Sunday, November 06, 2005

Ho Ho Ho and a Bottle o' Rum

You might have seen this rather unusual story in the news:

"Pirates armed with grenade launchers and machine guns tried to hijack a luxury cruise liner off the east African coast Saturday, but the ship outran them, officials said. Two boats full of pirates approached the Seabourn Spirit about 100 miles off the Somali coast and opened fire while the heavily armed bandits tried to get onboard, said Bruce Good, spokesman for the Miami-based Seabourn Cruise Line, a subsidiary of Carnival Corp. The ship escaped by shifting to high speed and changing course."

Apparently...not so unusual and there is often quite a degree of professional organization. I did some digging and found some interesting info. Apparently there are fifty to several hundred of these pirating incidents a year and they are probably under reported. Most incidents are against commercial craft but private craft are known to have been attacked. The concentration of piracy incidents continues to be located in areas with little or no maritime law enforcement, political and economic stability, and a high volume of commercial activity. Incidents of piracy tend to occur in four regional areas: Southeast Asia, Africa, South America, and Central America. Furthermore, most incidents of maritime crime occur in coastal waters with nearly 80 percent of all reported piracy incidents occurring in territorial waters.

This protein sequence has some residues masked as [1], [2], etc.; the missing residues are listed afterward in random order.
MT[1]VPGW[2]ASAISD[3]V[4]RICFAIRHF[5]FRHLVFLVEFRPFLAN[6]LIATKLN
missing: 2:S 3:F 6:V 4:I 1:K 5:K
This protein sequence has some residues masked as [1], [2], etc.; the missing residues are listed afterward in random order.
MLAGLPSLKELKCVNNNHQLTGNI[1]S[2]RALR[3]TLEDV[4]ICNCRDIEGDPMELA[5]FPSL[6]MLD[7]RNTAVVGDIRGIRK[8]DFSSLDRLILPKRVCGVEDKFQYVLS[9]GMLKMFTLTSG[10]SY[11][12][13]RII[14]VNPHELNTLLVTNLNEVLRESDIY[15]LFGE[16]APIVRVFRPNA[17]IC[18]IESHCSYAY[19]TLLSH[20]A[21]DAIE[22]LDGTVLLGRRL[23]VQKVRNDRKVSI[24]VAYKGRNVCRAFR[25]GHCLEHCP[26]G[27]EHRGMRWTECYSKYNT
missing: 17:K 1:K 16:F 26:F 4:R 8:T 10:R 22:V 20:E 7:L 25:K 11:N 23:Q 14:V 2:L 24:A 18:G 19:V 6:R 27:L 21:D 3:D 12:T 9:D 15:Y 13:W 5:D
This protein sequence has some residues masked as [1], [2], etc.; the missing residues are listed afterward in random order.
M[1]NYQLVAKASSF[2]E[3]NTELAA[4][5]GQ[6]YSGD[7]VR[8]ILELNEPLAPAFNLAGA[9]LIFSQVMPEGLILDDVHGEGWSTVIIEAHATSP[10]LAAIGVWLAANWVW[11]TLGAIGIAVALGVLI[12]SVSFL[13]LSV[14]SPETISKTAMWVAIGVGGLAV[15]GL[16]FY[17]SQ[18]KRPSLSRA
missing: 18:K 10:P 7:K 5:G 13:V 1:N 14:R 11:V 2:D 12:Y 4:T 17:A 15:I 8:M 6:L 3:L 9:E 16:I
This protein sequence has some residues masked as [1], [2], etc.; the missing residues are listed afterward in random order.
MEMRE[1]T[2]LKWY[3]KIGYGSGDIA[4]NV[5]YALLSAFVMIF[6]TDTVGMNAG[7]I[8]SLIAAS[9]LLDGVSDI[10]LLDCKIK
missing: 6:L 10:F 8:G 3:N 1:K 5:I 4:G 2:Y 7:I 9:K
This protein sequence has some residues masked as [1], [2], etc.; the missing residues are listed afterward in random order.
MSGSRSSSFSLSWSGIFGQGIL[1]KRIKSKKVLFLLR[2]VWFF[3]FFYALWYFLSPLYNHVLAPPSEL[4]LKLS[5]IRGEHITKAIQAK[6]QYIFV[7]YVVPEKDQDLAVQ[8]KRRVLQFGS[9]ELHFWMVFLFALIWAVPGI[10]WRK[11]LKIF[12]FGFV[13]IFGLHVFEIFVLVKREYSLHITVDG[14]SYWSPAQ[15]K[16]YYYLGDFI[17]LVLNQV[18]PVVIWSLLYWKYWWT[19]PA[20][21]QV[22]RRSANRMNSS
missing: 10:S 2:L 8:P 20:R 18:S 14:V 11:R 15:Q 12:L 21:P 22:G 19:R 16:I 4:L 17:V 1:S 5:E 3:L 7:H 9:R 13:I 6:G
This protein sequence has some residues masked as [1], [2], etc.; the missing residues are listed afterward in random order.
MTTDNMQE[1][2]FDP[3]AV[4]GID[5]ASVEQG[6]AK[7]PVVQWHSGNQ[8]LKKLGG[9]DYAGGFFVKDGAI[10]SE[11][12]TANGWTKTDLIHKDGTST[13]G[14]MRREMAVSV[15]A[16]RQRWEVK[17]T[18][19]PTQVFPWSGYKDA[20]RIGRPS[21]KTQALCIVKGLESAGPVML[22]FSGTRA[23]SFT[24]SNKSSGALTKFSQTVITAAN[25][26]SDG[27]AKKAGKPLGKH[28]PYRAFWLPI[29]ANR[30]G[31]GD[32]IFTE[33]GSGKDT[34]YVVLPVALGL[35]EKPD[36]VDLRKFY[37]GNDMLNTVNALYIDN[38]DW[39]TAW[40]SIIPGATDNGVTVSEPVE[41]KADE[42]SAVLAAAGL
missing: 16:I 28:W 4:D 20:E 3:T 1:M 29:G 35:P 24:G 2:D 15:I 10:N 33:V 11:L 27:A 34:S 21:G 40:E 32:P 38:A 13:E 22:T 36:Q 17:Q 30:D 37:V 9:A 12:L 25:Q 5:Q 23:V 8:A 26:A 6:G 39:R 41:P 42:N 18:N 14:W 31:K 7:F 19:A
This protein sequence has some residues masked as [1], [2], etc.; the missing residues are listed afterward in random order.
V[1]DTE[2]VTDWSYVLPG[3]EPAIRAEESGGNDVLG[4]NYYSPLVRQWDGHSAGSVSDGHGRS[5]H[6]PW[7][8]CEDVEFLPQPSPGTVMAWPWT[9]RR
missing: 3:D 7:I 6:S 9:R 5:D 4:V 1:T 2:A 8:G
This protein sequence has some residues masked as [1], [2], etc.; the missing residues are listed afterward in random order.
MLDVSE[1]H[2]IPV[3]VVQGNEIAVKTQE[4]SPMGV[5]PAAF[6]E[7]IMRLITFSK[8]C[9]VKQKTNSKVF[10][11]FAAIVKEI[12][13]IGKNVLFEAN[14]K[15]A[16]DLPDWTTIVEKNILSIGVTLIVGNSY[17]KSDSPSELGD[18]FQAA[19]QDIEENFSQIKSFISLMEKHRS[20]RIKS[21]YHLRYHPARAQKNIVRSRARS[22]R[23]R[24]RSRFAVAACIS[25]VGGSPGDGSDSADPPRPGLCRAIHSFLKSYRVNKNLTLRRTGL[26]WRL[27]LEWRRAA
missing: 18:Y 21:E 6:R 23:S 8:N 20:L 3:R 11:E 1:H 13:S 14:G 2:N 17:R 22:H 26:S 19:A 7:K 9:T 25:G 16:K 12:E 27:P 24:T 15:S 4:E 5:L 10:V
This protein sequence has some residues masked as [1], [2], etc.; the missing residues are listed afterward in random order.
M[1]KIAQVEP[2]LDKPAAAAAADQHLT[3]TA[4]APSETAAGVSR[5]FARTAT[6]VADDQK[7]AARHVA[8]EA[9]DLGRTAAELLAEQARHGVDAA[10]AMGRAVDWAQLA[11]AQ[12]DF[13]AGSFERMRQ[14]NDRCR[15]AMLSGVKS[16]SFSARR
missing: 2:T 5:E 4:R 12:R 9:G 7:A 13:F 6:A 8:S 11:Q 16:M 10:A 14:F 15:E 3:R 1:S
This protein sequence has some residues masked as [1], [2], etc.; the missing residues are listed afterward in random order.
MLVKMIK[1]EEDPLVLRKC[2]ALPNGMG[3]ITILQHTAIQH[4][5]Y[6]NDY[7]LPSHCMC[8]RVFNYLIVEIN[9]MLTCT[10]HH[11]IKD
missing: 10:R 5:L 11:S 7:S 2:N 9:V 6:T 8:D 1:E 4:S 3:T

Today's piracy is more than a nuisance to commercial shipping. It affects maritime traffic in vital shipping lanes, particularly in Southeast Asia. Attacks on oil supertankers hold the potential to ignite environmental disasters. Attacks by pirate craft may invite military reprisals, and there is a continuing problem off the coast of China with what amounts to state-sponsored piracy by some official Chinese craft.

Check out this article from a British newspaper that starts: A typical Radio Singapore broadcast is “here is the shipping forecast; shippers should expect high incidents of sea piracy, hijacking and murder in the Straits of Malacca and Singapore. Crews should be especially alert in waters off Indonesia’s Aceh Province. Beware of heavily armed speed boats, but even fishing boats should be regarded as a potential threat.

rest of article: